In my first post on what makes a character likable, I laid out Eric Edson’s criteria from The Story Solution:
  1. Courage
  2. Unfair Injury
  3. Skill
  4. Funny
  5. Just Plain Nice
  6. In Danger
  7. Loved By Friends And Family
  8. Hard Working
  9. Obsessed
To be likable, a character only needs a majority – 5 out of 9 traits.
Trump scores surprisingly well, as does Ben Carson.  Hillary Clinton and Jeb Busg, not so much.

So riddle me this - why should I ever vote for the GOP?

Worst.  Cyber. Security. Bill. Ever.

There's no security in the Cyber Security bill.  There is a whole lot of goodies for the Donor Class.  Because the Donor Class expects to get what the Donor Class expects.  And they expect to get it from us.

Next, you'll tell me that the National Computer Security Center has been spying on us and weakening the encryption we use to protect our bank accounts.  Oh, wait ...

And please don't leave comments on how the Democrats are worse.

Tuesday, October 27, 2015

Did the World Series video feed just drop mid-game?

Uncle Jay must be in Hell right now.

If only we had the reliability of the Russian power grid in Sochi ...

Major League Baseball and the World Series

I used to watch the game of the week. For decades, when the fall came, I followed the pennant races and the World Series. But by the time the World Series started, I had a feel for the teams, some of the key players. Even if it wasn't my favorite teams, I'd find someone to root for.

Now MLB has sold their birthright to the cable channels. I haven't seen a game all season. I don't know a single player. Only knew the Mets were in it because they swept the Cubs. All the games so far were on channels I don't get. Now the last seven are on Fox. I have the television on, but really, without the pennant races and the build-up, how can MLB expect me to be interested?

They need to get this sport back in front of all the fans throughout the season.

I'm going to go cruise the menu on Netflix.

Maybe it needs a high octane Prozak


The Scranton Lace Factory

Founded in 1897, it was the largest Nottingham Lace factory in the world. It shut down in 2002. It looks like they just shut down the equipment and walked away. Here's one image and a link to many more along with the photographer's comments.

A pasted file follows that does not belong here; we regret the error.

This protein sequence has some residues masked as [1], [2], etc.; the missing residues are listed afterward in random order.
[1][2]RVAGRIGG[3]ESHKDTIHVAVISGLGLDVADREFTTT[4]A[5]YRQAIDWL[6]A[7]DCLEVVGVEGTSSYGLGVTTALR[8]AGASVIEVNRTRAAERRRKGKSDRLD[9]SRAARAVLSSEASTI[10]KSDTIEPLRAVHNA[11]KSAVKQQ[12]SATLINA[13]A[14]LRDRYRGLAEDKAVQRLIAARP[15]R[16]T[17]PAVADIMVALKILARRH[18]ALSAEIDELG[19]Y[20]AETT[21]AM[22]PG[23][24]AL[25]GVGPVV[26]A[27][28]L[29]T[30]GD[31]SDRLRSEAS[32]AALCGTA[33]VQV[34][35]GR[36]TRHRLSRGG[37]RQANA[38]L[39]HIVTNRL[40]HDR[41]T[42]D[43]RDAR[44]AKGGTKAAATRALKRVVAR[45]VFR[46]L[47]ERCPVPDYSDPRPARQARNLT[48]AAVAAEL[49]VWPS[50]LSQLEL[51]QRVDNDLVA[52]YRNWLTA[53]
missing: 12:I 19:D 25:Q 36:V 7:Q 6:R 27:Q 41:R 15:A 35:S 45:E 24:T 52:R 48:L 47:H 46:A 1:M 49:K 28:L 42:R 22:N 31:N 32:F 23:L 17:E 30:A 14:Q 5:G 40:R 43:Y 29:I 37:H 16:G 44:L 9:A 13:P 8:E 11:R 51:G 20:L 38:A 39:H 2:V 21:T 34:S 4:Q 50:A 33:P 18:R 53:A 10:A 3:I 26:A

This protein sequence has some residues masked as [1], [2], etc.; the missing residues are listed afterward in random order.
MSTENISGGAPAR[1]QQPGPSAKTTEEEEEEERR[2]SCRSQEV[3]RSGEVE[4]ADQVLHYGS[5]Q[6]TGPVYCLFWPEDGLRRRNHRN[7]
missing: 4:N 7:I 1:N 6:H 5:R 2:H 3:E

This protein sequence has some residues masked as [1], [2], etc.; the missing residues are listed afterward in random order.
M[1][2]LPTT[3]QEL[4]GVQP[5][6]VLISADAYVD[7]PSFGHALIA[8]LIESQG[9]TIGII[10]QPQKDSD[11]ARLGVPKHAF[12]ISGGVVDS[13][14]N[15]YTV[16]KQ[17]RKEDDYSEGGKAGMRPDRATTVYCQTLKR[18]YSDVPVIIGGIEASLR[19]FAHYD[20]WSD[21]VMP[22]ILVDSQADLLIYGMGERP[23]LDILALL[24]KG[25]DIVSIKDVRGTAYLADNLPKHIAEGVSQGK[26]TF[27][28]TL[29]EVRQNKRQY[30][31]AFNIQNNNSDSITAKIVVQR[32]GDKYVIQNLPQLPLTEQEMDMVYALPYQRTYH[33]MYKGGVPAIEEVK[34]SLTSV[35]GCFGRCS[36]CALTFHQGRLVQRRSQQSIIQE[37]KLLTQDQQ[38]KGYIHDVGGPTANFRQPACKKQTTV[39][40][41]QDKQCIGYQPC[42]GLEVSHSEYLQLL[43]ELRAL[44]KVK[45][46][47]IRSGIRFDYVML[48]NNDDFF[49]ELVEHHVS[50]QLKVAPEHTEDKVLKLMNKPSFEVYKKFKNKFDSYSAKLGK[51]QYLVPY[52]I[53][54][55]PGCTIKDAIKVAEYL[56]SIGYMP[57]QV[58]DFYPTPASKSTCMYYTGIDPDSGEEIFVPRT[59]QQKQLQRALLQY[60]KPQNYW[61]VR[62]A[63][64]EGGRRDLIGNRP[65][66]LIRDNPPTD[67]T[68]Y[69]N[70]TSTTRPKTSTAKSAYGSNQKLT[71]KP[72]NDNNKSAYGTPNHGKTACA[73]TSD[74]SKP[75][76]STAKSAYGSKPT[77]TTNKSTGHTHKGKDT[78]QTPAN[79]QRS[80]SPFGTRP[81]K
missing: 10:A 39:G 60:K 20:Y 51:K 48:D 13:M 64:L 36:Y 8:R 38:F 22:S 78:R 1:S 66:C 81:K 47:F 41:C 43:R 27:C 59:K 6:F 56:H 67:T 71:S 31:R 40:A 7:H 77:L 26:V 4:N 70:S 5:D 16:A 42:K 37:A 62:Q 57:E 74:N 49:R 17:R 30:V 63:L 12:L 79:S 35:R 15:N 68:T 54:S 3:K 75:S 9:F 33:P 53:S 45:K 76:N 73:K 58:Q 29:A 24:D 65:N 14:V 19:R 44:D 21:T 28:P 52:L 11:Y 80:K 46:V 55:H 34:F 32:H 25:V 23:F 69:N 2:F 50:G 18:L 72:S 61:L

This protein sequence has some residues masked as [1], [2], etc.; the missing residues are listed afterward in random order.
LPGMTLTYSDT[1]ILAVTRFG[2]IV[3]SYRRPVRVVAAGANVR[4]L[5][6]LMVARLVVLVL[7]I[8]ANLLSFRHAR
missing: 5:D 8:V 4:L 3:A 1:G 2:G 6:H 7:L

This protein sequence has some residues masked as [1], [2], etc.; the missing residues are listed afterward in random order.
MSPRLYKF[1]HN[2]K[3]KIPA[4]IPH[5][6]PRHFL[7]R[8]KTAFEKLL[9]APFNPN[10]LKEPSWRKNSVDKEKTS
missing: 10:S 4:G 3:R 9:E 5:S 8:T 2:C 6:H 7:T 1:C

It is a piece of old America, a self contained factory with employee recreation rooms, a bowling alley, infirmary, and kitchen.

Finally something useful out of the EU?

This seems like a positive step:
The European Union Agency for Network and Information Security (ENISA) responsible for researching computing threats to the continent has widened its remit to include checking out car and smart building hacking. 
ENISA has decided on its 2016 work schedule and, as well as its continuing job looking for security holes and best practice in mainstream IT, the group has identified smart cars, smart airports, hospitals, health technology, and the security of the Internet of Things as areas for concern.
I'm not a big fan of regulation by faceless bureaucracy.  I'm much more open to the idea of "better security through public humiliation" - although I'd be surprised if large, politically connected companies weren't able to get this sort of thing squelched.

Still, I've been saying this about the Internet Of Things, hackable cars, and terrible medical device security for quite some time.  It's nice to see that the EU Organs are only 4 or 5 years behind on that.  Go, EU faceless bureaucrats!

The GOP's real problem

Even birds can learn which of the flock is a cheater:
Ravens have shown complex cooperative abilities previously only seen in a handful of mammalian (and one fish) species. However, collaborations only happen when two ravens trust each other. Birds that have misbehaved by taking more than their fair share are subsequently shunned, an even rarer show of animal intelligence. 
Related: Mitt Romney, 2012: "I'm fiercely conservative."  Mitt Romney, 2015: "There are some in our party who think the best approach is throwing bombs."

Hey Mitt - maybe those people are fiercely conservative.  Or maybe they're as smart as a raven, able to identify cheaters and liars.  Unlike the Stupid Party Establishment.

U.S. Army computer systems have more security holes than Swiss Cheese